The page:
SYSTEMS MODELLING | Geodesign – a wholistic and evolutionary approach to environmental planning and design – is gaining momentum with new digital tools emerging since the launch of Google Earth in 2005.

Coined as the title of a 1993 essay by German spatial planning professor Klaus Kunzmann, geodesign now is the subject of international conferences with increasing attendances, two new white papers, a forthcoming textbook and various proposed university courses to help freshly educate 21st century planning professionals.

Basic principles of geodesign originated with observations of natural environmental systems by ancient villagers on all continents – and grew sporadically to inform various 20th century approaches to ‘organic architecture’, ‘Gaia theory’, and ‘sustainability’.

Promoted for the past three years by California-based leaders of Esri, a global corporation selling geographic information science (GIS) software products, geodesign is a vision to advance modelling, photo-imaging and other geo-tagged information mapping technologies which can support multi-disciplinary groups to ‘design in geographic space’.

In a geodesign white paper draft-released in January 2012, Esri’s founder and president, Jack Dangermond, wrote: ‘You and I are living in a world where we’re going to have to move away from simply conserving places, towards proactively creating healthy places. … Geodesign represents the dawn of a new era in man’s relationship with the environment – the age of designing a better future.’

Jack Dangermond (Robot sketch programmed by Patrick Tresset and Frederic Fol Leymarie/Goldsmiths for d_city)

British landscape scholar Carl Steinitz, Dangermond’s former professor at Harvard’s Graduate School of Design in Boston, is writing the world’s first textbook on geodesign for release in English and Chinese later this year. Included will be his widely applauded 1995 diagram called ‘A Framework for Landscape Planning’ – advocating a choice of six types of models for landscape planning. During the mid-1990s, Steinitz and most of his peers were mainly working on paper but his six types of models now are being envisaged by younger followers as ‘digital online models of the geoscape’.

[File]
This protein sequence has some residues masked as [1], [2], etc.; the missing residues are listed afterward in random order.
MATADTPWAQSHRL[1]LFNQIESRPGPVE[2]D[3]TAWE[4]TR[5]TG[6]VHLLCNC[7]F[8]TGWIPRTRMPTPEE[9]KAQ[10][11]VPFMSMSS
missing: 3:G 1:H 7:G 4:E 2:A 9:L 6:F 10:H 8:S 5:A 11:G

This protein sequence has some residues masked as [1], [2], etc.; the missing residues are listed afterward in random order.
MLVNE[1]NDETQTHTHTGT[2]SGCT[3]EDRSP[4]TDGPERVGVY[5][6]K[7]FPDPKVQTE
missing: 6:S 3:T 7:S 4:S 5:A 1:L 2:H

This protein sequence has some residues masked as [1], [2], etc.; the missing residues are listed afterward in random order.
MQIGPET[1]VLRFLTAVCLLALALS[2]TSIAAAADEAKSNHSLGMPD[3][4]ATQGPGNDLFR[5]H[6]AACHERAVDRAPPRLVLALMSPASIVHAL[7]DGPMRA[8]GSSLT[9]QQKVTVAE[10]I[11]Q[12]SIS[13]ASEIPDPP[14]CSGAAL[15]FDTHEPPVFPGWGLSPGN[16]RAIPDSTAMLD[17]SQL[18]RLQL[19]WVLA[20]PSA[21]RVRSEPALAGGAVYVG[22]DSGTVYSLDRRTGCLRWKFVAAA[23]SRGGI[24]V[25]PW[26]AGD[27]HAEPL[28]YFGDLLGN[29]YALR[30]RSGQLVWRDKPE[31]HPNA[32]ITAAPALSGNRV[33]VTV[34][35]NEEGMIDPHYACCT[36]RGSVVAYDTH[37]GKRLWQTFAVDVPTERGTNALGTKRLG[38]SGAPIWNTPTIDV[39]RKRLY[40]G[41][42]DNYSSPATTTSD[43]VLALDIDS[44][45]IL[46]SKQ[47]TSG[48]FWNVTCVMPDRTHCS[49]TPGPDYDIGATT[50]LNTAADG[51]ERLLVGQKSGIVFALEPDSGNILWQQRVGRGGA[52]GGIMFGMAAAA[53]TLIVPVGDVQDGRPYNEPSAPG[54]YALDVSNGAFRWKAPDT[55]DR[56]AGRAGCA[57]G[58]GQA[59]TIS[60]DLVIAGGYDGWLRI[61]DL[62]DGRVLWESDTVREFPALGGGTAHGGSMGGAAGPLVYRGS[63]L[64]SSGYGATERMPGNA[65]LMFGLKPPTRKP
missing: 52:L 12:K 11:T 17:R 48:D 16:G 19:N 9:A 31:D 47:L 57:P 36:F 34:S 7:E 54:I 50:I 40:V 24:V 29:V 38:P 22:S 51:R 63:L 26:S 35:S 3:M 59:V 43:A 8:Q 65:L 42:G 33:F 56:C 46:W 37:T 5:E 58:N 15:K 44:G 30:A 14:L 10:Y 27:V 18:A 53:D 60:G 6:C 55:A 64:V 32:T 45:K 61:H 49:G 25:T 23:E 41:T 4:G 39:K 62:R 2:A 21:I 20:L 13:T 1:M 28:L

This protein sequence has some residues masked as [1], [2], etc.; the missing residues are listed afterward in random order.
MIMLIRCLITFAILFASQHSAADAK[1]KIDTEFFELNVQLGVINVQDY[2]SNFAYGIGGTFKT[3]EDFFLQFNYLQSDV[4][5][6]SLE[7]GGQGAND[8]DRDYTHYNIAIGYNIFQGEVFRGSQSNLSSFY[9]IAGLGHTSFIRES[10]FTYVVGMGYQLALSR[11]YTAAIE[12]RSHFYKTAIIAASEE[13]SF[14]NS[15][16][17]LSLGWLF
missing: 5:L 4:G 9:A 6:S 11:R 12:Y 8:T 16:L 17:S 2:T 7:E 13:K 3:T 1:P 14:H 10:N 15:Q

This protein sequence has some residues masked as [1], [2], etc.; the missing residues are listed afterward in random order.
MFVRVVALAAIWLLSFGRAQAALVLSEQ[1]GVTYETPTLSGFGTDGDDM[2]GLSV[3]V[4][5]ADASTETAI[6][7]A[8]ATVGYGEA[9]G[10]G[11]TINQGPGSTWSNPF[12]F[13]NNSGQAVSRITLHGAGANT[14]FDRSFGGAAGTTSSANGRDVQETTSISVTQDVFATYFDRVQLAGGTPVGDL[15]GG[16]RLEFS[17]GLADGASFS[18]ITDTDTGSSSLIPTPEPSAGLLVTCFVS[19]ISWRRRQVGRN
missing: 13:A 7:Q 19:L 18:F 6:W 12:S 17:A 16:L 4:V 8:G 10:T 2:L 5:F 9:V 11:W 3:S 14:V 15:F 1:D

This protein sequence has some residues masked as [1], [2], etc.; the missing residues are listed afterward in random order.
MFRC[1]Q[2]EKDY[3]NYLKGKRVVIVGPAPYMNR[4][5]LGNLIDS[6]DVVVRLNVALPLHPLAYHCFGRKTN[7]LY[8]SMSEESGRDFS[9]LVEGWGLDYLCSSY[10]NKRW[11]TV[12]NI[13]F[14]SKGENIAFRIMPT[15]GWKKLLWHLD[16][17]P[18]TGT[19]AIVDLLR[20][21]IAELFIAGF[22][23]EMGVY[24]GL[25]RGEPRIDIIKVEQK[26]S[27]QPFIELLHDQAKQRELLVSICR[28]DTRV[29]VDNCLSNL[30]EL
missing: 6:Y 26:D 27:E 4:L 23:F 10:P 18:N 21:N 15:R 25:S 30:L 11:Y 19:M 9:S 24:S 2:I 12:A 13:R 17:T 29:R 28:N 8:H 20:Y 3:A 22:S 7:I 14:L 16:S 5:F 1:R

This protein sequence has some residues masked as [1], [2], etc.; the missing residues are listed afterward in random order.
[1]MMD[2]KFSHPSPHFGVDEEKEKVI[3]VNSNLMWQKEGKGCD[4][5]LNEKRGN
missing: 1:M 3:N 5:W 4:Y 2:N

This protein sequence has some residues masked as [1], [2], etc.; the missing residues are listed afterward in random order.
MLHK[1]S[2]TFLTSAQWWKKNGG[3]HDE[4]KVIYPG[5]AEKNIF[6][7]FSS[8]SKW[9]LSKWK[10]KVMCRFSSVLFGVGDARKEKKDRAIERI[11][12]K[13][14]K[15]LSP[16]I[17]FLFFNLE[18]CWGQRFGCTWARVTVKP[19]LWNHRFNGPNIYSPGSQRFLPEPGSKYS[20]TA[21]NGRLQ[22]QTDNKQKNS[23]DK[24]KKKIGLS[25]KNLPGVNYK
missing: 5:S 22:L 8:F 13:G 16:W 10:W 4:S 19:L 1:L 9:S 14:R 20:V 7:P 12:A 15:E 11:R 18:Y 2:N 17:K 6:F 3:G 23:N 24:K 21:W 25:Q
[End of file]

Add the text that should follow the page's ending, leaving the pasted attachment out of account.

Steinitz assigned a question to be answered by each type of model:

• Representation models (how should the context be described?)

• Process models (how does the context operate?)

• Evaluation models (Is the current context working well?)

• Change models (how might the context be altered?)

• Impact models (what differences might the alterations cause?)

• Decision models (should the context be changed?)

Steinitz and Dangermond recently led a workshop with the City of Redlands (California) to assess performances of six multi-disciplinary teams applying each of these models to environmental management and development issues for the central Redlands land zone.

Carl Steinitz (Botplot generated by Patrick Tresset and Frederic Fol Leymarie/Goldsmiths College for d_city)

Writers of other geodesign white papers are Bill Miller and Shannon McElvaney, both members of Esri’s geodesign services team. Esri also has a substantial publishing division and specialist library informing geographic information science/systems (GIS) professionals.

Before Google Earth, the GIS industries tended to enable urban planners via 2D (flat maps) and 2.5D (relief maps) linked to databases of information usually filed as spreadsheets. Now the technologies are being progressed towards a concept described by British science writer Richard Dawkins as ‘evolutionary jelly’.

Download: ISDE Vision 2020 Long Paper 2011